Understanding the vital role of a Trustee in Wealth Management

Date 09/04/2024
4 minutes to read
Nina Johnston

Trusts have long been essential tools in wealth management and estate planning. At the heart of any trust structure is the trustee, a key figure responsible for managing and administering trust assets. In this article, Nina Johnston delves into the multifaceted role of a trustee, exploring their fiduciary obligations, duties, and the powers outlined in the trust deed. Nina also clarifies the misconception (mostly from settlors/beneficiaries) that trustees should be capable of providing legal and tax advice, emphasising the importance of delegation in trustee powers.

The Fiduciary Obligations of a Trustee

A trustee is a fiduciary, a position that carries the highest legal duty of care and loyalty to the beneficiaries of the trust. Their fiduciary obligations include:

  • Duty of Loyalty: Trustees must act solely in the best interests of the beneficiaries, prioritising their needs above all else
  • Duty of Prudence: Trustees must exercise sound judgment and diligence when managing trust assets, making investment decisions, and executing the trust's objectives
  • Duty of Impartiality: Trustees must treat all beneficiaries fairly, avoiding any favouritism or discrimination among them
  • Duty of Accountability: Trustees are required to keep accurate records, provide regular reports to beneficiaries, and maintain transparency regarding trust matters
  • Duty to Follow the Trust Terms: Trustees must adhere to the terms and provisions set out in the trust deed, ensuring that they are executed faithfully

Powers Outlined in the Trust Deed

The trust deed is a legal document that establishes the trust's framework, outlining the trustee's powers and limitations. These powers typically encompass:

  • Asset Management: Trustees have the authority to invest, manage, and distribute trust assets according to the trust's objectives and the applicable laws
  • Decision-Making: Trustees may make decisions regarding the trust, including investments, property management, and beneficiary distributions
  • Appointment of Advisors: Trustees often have the power to engage professional advisors, such as lawyers and tax advisors, to assist in trust administration

The Role of Professional Advisors

While trustees have the power to appoint professional advisors, it is crucial to note that trustees are not necessarily legal or tax experts themselves. This common misconception can lead to significant misunderstandings. Professional advisors, such as lawyers and tax advisors, play a pivotal role in providing specialised independent knowledge and guidance in complex legal and tax matters which arise frequently in the context of trust administration.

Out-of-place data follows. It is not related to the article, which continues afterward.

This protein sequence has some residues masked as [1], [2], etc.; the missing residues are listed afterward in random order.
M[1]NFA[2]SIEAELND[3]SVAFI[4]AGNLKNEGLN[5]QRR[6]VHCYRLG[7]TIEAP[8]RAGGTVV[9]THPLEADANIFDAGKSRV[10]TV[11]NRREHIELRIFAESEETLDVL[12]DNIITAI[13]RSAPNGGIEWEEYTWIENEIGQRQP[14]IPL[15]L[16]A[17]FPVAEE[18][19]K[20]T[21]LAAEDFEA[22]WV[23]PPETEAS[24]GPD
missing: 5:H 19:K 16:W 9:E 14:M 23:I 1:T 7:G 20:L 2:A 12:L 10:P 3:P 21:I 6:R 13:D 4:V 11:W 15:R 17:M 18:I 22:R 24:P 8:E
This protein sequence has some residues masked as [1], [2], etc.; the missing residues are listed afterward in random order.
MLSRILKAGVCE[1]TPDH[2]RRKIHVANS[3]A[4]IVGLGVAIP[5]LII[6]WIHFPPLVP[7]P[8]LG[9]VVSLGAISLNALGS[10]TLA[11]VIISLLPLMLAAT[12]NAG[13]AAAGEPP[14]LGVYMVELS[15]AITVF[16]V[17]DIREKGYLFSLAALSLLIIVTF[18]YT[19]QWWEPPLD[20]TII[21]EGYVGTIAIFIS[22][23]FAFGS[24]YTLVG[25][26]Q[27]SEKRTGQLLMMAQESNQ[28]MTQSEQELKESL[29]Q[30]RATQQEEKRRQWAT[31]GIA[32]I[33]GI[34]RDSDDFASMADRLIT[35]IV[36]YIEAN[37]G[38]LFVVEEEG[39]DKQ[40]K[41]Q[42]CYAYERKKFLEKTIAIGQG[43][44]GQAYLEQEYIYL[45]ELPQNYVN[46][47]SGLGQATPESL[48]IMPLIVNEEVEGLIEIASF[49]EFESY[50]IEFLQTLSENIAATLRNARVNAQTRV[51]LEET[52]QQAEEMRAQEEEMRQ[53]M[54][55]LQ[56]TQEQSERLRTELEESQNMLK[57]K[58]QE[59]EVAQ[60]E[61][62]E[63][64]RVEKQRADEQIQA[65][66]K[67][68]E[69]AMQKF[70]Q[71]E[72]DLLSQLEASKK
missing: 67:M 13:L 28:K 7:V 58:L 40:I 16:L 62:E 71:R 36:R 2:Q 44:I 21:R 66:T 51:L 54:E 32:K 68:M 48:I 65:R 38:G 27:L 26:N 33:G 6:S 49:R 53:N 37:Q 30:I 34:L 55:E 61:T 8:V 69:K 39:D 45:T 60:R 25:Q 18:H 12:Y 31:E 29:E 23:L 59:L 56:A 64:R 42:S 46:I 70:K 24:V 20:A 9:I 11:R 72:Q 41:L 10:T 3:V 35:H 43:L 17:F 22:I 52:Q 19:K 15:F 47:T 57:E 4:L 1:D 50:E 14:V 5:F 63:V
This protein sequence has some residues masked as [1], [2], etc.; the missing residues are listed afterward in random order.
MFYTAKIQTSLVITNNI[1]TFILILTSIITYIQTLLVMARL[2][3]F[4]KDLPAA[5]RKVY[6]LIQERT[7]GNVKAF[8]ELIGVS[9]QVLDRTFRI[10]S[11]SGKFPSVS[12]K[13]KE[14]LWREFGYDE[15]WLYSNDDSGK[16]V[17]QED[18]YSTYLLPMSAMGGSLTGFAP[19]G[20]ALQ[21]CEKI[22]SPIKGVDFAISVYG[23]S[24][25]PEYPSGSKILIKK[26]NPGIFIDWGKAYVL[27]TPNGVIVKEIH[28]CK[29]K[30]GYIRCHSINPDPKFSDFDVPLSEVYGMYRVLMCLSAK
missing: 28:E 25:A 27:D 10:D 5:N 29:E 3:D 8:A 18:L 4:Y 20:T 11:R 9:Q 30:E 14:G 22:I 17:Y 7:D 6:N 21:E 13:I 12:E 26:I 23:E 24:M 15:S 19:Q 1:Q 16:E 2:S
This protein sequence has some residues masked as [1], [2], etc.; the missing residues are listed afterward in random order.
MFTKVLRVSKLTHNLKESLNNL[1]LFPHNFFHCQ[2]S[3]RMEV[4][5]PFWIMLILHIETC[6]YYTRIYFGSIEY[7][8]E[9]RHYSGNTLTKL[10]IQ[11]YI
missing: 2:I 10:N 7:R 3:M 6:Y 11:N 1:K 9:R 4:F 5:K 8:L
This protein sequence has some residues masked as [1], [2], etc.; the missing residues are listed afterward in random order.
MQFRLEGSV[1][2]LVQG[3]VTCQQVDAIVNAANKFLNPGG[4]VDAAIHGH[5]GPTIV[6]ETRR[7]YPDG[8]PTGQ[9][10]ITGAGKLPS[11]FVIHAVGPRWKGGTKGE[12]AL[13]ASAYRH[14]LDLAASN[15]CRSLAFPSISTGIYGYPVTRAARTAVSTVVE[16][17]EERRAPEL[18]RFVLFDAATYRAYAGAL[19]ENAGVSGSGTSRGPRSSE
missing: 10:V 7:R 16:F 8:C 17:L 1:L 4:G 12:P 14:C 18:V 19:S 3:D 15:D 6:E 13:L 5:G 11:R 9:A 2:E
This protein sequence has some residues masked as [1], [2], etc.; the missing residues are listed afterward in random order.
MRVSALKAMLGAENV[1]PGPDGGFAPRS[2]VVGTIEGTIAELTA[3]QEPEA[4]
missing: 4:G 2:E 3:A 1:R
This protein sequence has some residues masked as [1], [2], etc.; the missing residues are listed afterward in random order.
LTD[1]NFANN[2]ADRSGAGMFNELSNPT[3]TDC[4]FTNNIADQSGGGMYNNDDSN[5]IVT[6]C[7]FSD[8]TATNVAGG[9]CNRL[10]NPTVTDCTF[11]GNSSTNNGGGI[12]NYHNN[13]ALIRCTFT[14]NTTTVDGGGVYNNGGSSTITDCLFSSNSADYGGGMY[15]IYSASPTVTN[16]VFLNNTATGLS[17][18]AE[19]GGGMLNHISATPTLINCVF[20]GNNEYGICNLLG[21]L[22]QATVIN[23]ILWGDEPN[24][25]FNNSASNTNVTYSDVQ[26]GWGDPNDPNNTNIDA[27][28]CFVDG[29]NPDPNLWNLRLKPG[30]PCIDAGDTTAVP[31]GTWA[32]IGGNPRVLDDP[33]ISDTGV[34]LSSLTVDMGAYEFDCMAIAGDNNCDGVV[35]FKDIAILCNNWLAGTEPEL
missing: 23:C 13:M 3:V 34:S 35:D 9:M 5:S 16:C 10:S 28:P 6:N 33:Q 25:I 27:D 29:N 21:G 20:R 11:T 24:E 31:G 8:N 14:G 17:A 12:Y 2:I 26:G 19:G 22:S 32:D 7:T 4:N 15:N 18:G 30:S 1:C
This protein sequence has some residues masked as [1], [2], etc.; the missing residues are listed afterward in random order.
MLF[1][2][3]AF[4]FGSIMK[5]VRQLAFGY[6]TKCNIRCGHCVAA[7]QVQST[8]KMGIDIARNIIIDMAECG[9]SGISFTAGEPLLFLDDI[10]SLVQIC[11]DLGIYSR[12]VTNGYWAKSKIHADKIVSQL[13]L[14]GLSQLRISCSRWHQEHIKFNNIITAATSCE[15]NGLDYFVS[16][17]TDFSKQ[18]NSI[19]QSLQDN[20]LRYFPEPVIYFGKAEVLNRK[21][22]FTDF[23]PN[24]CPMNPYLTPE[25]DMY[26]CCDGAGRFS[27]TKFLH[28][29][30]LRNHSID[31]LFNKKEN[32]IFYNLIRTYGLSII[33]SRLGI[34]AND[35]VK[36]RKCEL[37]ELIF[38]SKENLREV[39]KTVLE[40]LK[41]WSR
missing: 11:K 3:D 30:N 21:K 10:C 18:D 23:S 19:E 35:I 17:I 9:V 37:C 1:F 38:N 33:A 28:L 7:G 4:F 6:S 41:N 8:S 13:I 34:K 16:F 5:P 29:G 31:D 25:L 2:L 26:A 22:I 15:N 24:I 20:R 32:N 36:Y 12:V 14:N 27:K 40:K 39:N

Why Trustees Shouldn't Provide Legal and Tax Advice

  • Lack of Expertise: Trustees are not typically legal or tax professionals, and their primary role is to manage trust assets and administer the trust in accordance with the law and trust deed
  • Legal Liability: Trustees can expose themselves to legal liability if they offer legal or tax advice without proper expertise, potentially harming the interests of the beneficiaries

Imagine a scenario where beneficiaries within the class are within a dispute - how can a trustee remain impartial if they are providing legal advice to either party?

The Importance of Delegation

Delegation of trustee powers is paramount to ensuring the effective administration of a trust. Trustees should engage professional advisors when legal or tax matters require expertise beyond their scope. This not only protects the trustee from potential legal ramifications but also safeguards the interests of the trust and its beneficiaries. Some trustees may have in house tax or legal representatives, but these will typically be providing services under a separate engagement through a separate operating entity, thus maintaining the independence and providing their own professional indemnity insurance in the event of a claim.

The trustee plays a pivotal role in the successful management and administration of a trust. Understanding their fiduciary obligations, powers as defined in the trust deed, and the importance of professional advisors is essential for both trustees and beneficiaries. Trustees must recognise their limitations and seek expert guidance when legal and tax complexities arise, upholding their duty to act in the best interests of the trust's beneficiaries.

As the landscape of wealth management and estate planning continues to evolve, trustees must remain vigilant and proactive in fulfilling their obligations. By staying informed and seeking professional advice when needed, trustees can navigate the complexities of trust administration with confidence and integrity.

Equiom has extensive experience in trustee services globally, get in touch to find out how we can help with your trustee and fiduciary requirements.

This article has been carefully prepared, but it has been written in general terms and should be seen as broad guidance only. This article cannot be relied upon to cover specific situations and you should not act, or refrain from acting, upon the information contained within this article without obtaining specific professional advice. Please contact Equiom Group to discuss these matters in the context of your particular circumstance. Equiom Group, its partners, employees, and agents do not accept or assume any liability or duty of care for any loss arising from any action taken or not taken by anyone in reliance on the information in this article or for any decision based on it.
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